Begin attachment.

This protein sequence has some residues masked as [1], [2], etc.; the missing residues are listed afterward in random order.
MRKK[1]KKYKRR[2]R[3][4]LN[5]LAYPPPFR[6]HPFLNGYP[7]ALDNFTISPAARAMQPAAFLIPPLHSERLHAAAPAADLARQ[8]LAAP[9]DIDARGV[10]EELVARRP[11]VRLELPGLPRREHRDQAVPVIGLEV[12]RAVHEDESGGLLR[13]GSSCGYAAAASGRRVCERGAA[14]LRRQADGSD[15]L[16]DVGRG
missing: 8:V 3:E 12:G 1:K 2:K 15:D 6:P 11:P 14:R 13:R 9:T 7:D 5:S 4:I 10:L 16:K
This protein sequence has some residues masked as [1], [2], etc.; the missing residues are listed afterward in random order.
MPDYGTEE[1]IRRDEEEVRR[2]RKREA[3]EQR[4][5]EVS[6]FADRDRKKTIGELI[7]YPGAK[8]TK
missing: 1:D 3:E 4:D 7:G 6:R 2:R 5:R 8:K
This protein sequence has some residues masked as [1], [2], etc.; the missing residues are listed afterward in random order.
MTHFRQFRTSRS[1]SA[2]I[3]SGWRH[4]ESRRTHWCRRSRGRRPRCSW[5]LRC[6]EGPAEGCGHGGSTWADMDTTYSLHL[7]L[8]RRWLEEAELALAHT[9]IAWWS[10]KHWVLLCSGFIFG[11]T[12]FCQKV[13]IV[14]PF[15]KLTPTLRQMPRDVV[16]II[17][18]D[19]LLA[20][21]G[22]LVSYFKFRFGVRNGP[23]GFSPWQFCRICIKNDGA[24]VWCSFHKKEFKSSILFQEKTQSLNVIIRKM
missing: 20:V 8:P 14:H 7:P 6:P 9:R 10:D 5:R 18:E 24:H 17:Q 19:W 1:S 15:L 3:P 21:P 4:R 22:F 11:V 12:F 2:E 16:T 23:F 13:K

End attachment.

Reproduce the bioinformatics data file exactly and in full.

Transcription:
This protein sequence has some residues masked as [1], [2], etc.; the missing residues are listed afterward in random order.
MRKK[1]KKYKRR[2]R[3][4]LN[5]LAYPPPFR[6]HPFLNGYP[7]ALDNFTISPAARAMQPAAFLIPPLHSERLHAAAPAADLARQ[8]LAAP[9]DIDARGV[10]EELVARRP[11]VRLELPGLPRREHRDQAVPVIGLEV[12]RAVHEDESGGLLR[13]GSSCGYAAAASGRRVCERGAA[14]LRRQADGSD[15]L[16]DVGRG
missing: 8:V 3:E 12:G 1:K 2:K 15:D 6:P 11:P 14:R 13:R 9:T 7:D 5:S 4:I 10:L 16:K
This protein sequence has some residues masked as [1], [2], etc.; the missing residues are listed afterward in random order.
MPDYGTEE[1]IRRDEEEVRR[2]RKREA[3]EQR[4][5]EVS[6]FADRDRKKTIGELI[7]YPGAK[8]TK
missing: 1:D 3:E 4:D 7:G 6:R 2:R 5:R 8:K
This protein sequence has some residues masked as [1], [2], etc.; the missing residues are listed afterward in random order.
MTHFRQFRTSRS[1]SA[2]I[3]SGWRH[4]ESRRTHWCRRSRGRRPRCSW[5]LRC[6]EGPAEGCGHGGSTWADMDTTYSLHL[7]L[8]RRWLEEAELALAHT[9]IAWWS[10]KHWVLLCSGFIFG[11]T[12]FCQKV[13]IV[14]PF[15]KLTPTLRQMPRDVV[16]II[17][18]D[19]LLA[20][21]G[22]LVSYFKFRFGVRNGP[23]GFSPWQFCRICIKNDGA[24]VWCSFHKKEFKSSILFQEKTQSLNVIIRKM
missing: 20:V 8:P 14:H 7:P 6:P 9:R 10:D 5:R 18:E 24:H 17:Q 19:W 1:S 15:L 3:P 21:P 4:R 22:F 11:V 12:F 2:E 16:T 23:F 13:K